Indeed, at certain times it was hard to make that understandable to the folk; for public opinion laid exclusively in his hands. He had assured himself rule over the great press organs in time and zealously watched out that his name, neither for good nor for bad, was named in the public discussion. No newspaper that had the character to withdraw itself form this anonymous influence, no party that summoned up the courage to assail it, no parliament in which an open word about it was tolerated.
The strength of the Jew lies in his anonymity; if he loses it, then he can only suffer harm.
Folk and government in Germany are one. The will of the folk is the will of the government and visa versa. The modern state structure in Germany is arefined kind of democracy, in which, on the strength of the folk’s mandate, governing is authoritarian, without the possibility existing through parliamentarian interventions to blur or even make unfruitful the will of the folk upward.
Public criticism may be good for the person who practices it will good will and purest conscience, it is a danger for folks, if it only destroys instead of building. It has a devastating effect, if it is make only for the sake of criticism and in the process already at the start sabotages and paralyzes a nation’s last possibility of rescue. It was not our task to provide the opportunity to a few talented pens to critically rip apart our rejuvenation work on the German nation. The German folk had assigned us, quite the opposite, to undertake the last rescue attempt for our land, and in the process to prevent any possibilities that could somehow threaten it.
It cannot be the meaning and purpose of democracy to only discuss, but not solve, problems.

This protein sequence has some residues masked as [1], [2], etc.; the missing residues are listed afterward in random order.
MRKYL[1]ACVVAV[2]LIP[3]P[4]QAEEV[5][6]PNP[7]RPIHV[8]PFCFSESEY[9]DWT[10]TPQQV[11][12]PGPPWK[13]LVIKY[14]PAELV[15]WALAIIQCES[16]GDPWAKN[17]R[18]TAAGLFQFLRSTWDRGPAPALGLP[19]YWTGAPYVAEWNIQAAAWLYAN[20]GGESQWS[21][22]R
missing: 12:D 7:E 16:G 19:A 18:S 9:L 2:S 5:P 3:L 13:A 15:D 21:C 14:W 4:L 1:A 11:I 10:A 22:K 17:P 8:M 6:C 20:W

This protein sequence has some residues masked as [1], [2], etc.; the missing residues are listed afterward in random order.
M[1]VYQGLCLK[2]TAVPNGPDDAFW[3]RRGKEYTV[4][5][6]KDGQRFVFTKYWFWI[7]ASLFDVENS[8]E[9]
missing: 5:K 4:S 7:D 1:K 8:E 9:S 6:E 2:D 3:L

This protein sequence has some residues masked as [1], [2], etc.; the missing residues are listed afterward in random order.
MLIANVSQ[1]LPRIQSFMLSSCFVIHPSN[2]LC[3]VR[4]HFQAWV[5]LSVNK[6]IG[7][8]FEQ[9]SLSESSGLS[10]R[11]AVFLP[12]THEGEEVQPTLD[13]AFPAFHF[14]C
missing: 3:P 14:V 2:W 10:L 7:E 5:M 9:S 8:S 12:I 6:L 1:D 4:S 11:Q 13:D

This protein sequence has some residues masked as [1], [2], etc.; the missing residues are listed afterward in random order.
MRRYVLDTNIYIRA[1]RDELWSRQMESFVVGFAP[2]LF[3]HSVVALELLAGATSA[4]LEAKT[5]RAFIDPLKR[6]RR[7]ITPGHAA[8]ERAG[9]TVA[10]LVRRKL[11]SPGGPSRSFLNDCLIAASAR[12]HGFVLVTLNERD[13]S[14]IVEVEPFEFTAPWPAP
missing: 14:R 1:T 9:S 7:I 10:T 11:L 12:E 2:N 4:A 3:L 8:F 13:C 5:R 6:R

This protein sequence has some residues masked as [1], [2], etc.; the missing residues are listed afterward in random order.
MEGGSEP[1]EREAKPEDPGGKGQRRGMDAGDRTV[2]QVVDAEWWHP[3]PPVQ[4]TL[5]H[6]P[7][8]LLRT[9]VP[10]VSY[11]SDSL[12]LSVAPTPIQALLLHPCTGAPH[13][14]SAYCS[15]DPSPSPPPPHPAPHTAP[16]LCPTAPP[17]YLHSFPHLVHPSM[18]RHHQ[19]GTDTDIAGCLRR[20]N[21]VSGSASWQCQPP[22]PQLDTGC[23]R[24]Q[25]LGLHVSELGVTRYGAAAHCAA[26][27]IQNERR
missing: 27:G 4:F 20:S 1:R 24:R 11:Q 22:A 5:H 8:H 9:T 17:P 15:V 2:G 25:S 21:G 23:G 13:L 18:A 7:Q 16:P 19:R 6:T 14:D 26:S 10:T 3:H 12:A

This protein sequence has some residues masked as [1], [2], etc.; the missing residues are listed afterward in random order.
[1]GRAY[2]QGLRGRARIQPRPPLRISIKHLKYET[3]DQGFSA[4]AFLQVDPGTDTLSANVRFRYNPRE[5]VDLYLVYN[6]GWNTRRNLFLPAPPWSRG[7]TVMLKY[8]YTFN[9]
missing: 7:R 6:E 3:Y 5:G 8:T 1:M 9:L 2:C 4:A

But the principle of democracy is totally misunderstood, if one believes to have to conclude from it that the folks want to govern themselves. They cannot do that and they also do not want that. Their sole wish is that they are governed well, and they feel themselves fortunate, if they may have the consciousness that their governments work according to the best will and conscience for the blessing and for the well-being of the folks entrusted to them.
This kind of state formation is not as undemocratic as may appear at first glance. It has found a new form of cooperation between government and folk. In it, the government is indeed assigned by the folk, but not monitored by a conglomerate of parties in the execution of this assignment. This assignment is sovereign, and corresponding to the great extent of power that is tied with it is also the measure of responsibility that is thereby assumed. We do not govern against the folk and also not without the folk. We are only its executors. It was the tragic-comic fate of the traditional democratic parties of the German past that they indeed appealed to the folk, but that their appeal found no echo in the heart of the folk. They preferred to stray with the masses than do the right thing against the masses. We have the courage to tell the folk the truth, even if it is difficult, and in the process experience the good fortune that the folk understands us. If it is the meaning of a genuine democracy to lead folks and to show them the path to work and peace, then, I believe, this genuine democracy has been achieved in Germany, and indeed against the parties, which furnish only its caricature.